Rolls-Royce enlisted the help of Citroën for the Silver Shadow’s most innovative feature. Hydraulic suspension was viewed as a necessity, not only to cope with the car’s size and weight, but also to satisfy the American market. Having experimented with a compressed air system that required pumping up every month, it turned to Citroën for inspiration, dismantling a DS19 to learn about the French firm’s hydropneumatic suspension. Realising it couldn’t build something to Citroën’s standards, it licensed the high-pressure accumulators and pressure regulating valves for use in the Silver Shadow. The two aren’t the same. Whereas the system in the Citroën DS was totally hydraulic, in the Silver Shadow it merely kept the car at a specific level and was supplementary to a conventional coil spring system.
Hydraulics also controlled the four-wheel disc braking system, but while a disc on each corner was a step forward for Rolls-Royce, it was one of the last manufacturers to adopt this feature. Other innovations included independent rear suspension, recirculating ball steering with power assistance, electric front seats and windows, electric gear selector and built-in air-conditioning (optional until 1969). Air-con was standard in the US from the beginning, with a Rolls-Royce executive quoted by the Wall Street Journal as saying: ‘If you don’t want air-conditioning, you simply don’t turn it on.’ Quite.
The all-aluminium 6230cc V8 engine (tweaked for the Silver Shadow) and GM four-speed Hydramatic transmission, built in Crewe and modified to accept electric actuation, were the only legacies from the Silver Cloud III. Rolls-Royce also introduced the new GM400 TurboHydramatic transmission for left-hand drive cars. Widely considered to be the best available at the time, it became standard equipment on all Silver Shadows in 1968.
You won’t find Rolls-Royce lowering itself by quoting performance and economy figures, but Autocar data from 1967 reveals a top speed of 115mph, a 0-60mph time of 10.9 seconds and fuel economy of 13mpg. Just as significant was the 360 miles per tankful of petrol, with the increase aided by the car’s relative lightness over the Silver Cloud and the 24-gallon tank (up from 18 gallons). Fewer stops for fuel on a cross-continental schlep to the slopes was a bonus for the new breed of Rolls-Royce owner-drivers.
John Bolster, writing for Autosport in 1967, was suitably impressed, saying: ‘The Rolls-Royce Silver Shadow is a car which, by great complexity and elaboration of design, makes driving easier and safer than ever before. It is a wonderfully untiring car for long journeys, and this applies to all the occupants, but above all, it is fun to drive. Having studied all its technical details and admired the superb workmanship, I am at a loss to understand how it can be made for its admittedly high price. No car offers greater value for money.’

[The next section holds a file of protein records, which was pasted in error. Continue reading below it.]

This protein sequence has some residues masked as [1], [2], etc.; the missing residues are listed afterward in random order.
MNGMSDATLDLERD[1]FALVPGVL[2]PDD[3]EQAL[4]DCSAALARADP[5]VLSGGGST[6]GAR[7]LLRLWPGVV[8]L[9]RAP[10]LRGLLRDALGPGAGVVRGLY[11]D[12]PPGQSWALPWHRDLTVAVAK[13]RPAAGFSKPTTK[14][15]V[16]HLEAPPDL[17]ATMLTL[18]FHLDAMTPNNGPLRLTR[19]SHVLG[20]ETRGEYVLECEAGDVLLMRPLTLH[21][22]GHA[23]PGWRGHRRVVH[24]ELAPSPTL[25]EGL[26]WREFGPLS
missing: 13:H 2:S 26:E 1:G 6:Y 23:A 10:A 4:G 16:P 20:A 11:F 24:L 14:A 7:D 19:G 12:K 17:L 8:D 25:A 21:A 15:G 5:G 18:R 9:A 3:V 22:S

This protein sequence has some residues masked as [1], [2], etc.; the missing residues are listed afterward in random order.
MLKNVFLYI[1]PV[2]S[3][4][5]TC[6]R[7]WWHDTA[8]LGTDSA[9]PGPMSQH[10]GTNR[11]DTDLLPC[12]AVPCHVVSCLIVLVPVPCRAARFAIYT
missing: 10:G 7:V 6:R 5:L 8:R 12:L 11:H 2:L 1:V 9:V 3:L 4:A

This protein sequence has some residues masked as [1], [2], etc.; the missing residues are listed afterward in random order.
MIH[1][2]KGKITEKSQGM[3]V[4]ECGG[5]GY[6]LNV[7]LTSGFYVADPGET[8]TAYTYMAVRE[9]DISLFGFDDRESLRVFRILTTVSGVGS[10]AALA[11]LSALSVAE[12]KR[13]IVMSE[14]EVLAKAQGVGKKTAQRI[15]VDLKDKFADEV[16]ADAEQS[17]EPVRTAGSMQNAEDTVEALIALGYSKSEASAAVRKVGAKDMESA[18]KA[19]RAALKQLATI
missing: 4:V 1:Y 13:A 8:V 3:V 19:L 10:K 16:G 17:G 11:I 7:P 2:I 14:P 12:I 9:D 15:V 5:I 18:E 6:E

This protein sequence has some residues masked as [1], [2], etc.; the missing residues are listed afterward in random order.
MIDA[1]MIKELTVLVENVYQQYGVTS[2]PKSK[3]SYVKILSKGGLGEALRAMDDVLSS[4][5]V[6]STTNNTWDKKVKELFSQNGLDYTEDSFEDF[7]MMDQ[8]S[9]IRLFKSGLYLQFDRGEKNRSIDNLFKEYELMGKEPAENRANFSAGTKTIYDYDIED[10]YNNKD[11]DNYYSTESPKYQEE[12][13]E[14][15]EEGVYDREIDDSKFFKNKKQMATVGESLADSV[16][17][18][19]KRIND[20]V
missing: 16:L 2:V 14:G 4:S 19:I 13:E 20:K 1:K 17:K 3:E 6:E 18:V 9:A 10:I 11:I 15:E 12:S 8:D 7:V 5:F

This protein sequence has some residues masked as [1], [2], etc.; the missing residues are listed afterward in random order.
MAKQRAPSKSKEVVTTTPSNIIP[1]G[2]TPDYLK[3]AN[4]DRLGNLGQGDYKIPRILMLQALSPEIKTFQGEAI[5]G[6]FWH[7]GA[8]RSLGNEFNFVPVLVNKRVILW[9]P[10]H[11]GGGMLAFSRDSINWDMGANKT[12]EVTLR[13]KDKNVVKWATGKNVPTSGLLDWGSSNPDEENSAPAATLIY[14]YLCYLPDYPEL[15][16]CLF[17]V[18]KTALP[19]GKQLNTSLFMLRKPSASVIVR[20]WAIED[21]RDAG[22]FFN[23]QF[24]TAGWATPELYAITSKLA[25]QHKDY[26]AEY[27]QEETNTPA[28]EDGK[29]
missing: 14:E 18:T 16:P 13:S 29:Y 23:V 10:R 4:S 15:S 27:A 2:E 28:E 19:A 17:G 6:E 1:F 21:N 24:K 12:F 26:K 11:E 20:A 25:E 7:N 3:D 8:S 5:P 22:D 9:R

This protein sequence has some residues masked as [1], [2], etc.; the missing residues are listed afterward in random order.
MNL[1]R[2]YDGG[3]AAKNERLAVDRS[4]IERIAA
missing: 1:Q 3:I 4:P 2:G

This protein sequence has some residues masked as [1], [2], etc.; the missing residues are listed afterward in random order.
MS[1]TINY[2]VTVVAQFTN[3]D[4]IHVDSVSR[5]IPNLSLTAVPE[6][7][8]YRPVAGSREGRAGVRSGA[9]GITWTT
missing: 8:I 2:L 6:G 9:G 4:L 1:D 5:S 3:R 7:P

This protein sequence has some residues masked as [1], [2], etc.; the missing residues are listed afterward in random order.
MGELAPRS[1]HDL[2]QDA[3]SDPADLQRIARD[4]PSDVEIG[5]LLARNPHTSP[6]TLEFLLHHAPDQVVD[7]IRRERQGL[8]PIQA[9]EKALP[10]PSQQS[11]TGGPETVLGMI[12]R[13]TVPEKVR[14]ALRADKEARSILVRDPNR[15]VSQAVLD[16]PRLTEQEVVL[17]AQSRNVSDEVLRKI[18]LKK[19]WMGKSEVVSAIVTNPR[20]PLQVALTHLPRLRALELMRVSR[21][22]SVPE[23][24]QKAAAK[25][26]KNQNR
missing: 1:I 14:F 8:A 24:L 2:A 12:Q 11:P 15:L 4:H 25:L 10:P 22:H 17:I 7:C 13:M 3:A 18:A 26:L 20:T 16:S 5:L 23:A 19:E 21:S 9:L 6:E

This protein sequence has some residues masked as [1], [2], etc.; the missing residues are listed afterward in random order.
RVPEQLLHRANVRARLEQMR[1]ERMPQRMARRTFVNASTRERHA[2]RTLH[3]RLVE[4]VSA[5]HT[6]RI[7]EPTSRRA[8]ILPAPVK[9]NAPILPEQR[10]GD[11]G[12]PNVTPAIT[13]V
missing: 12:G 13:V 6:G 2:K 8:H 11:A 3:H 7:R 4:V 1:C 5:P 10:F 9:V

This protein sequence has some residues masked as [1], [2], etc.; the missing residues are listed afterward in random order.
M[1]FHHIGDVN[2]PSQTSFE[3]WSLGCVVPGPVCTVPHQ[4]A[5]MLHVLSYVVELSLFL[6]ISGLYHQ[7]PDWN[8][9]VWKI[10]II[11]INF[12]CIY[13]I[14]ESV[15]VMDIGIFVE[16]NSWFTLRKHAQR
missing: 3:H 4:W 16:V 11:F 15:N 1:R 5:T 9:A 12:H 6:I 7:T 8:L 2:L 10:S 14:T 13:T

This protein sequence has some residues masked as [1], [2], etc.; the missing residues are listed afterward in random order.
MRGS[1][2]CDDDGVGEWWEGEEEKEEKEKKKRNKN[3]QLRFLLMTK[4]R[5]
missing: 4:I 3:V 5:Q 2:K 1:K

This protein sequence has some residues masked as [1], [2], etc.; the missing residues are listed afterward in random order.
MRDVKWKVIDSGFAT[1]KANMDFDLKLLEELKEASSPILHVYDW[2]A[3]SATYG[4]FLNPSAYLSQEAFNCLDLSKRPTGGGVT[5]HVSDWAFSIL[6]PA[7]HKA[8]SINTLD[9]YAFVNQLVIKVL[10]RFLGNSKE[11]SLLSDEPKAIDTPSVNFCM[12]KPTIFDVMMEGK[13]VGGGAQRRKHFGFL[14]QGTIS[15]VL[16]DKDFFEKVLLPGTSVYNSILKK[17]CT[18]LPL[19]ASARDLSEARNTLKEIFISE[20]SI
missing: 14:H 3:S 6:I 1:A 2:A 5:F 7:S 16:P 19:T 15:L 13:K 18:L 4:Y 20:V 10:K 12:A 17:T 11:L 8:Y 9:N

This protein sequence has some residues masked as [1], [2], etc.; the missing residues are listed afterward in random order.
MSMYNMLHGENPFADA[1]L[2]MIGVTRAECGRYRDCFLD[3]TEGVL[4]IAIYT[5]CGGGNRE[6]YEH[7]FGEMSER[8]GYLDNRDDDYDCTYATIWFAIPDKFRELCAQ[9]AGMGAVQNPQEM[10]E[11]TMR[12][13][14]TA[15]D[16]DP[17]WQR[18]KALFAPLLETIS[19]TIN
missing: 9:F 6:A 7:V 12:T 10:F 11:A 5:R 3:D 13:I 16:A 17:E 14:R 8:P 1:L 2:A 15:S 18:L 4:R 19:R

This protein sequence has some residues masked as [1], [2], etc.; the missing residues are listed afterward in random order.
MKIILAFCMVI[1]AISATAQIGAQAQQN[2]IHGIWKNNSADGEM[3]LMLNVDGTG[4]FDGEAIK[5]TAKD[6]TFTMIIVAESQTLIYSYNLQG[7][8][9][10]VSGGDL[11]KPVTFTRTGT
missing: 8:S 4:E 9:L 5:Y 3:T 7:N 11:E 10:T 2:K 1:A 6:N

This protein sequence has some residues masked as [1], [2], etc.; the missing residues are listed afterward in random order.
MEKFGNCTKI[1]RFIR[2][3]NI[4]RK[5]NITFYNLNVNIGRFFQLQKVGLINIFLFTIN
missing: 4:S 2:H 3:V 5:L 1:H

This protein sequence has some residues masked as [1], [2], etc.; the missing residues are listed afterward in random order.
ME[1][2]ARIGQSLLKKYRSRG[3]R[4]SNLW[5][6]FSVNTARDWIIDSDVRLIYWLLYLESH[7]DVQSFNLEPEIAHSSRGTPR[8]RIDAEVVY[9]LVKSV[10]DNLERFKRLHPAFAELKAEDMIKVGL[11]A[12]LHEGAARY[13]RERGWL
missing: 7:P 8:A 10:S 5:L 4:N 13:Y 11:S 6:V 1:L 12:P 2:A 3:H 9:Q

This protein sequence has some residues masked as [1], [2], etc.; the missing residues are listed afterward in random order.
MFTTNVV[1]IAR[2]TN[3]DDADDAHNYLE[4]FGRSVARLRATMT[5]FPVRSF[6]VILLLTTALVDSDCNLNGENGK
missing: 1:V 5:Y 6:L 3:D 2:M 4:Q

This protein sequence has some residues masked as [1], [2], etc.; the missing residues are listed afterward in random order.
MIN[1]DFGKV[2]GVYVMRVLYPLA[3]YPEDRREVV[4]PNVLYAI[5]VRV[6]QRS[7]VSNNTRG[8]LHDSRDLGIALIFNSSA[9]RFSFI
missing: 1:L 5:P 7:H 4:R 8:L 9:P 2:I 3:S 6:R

The ‘admittedly high price’, give or take a few shillings, was £6669. That’s around £125,000 in today’s money. Or, to put it another way, nearly double the average house price in 1967. Still, the average des res didn’t benefit from the finest Wilton carpets, the most sumptuous lambswool rugs, classic burr walnut finishes and Connolly leather. Standard equipment included electric windows, a choice of three radios, electric aerial, front and rear speakers, three cigar lighters, picnic tables, safety harnesses (seat belts were optional), heated rear window, windscreen washers and remote-control fuel filler cap. Items we take for granted today, but that were almost unheard of in 1965. Four stainless steel exhaust silencers and excellent soundproofing ensured the car’s occupants were cocooned in something akin to an automotive anechoic chamber Bjork would delight in. Shh.
Autocar said the Silver Shadow ‘had a finish to be proud of’, and even praised the Yale door locks ‘after the rubbishy stuff on some other cars’. Rolls-Royce demanded extraordinary care and fastidious attention to detail. It took 12 workers to create the iconic radiator shell using 11 separate items of steel. Only the finest hides were selected for the leather upholstery, using stock grazed in fields without barbed wire for the perfect finish. Even the burr walnut, sourced from Italy, was stored in an old air raid shelter to match the underground conditions of the supplier. The glass-like finish was the result of hours of polishing and lacquering, although 60% of each veneer was discarded during preparation. A further 10% was kept back for future repairs, catalogued with the car’s chassis details and stored in the air raid shelter.
In one of the most objective Silver Shadow reviews of the 1960s, Motor praised its ‘high performance with unrivalled quietness’, but said it was ‘not flawless’.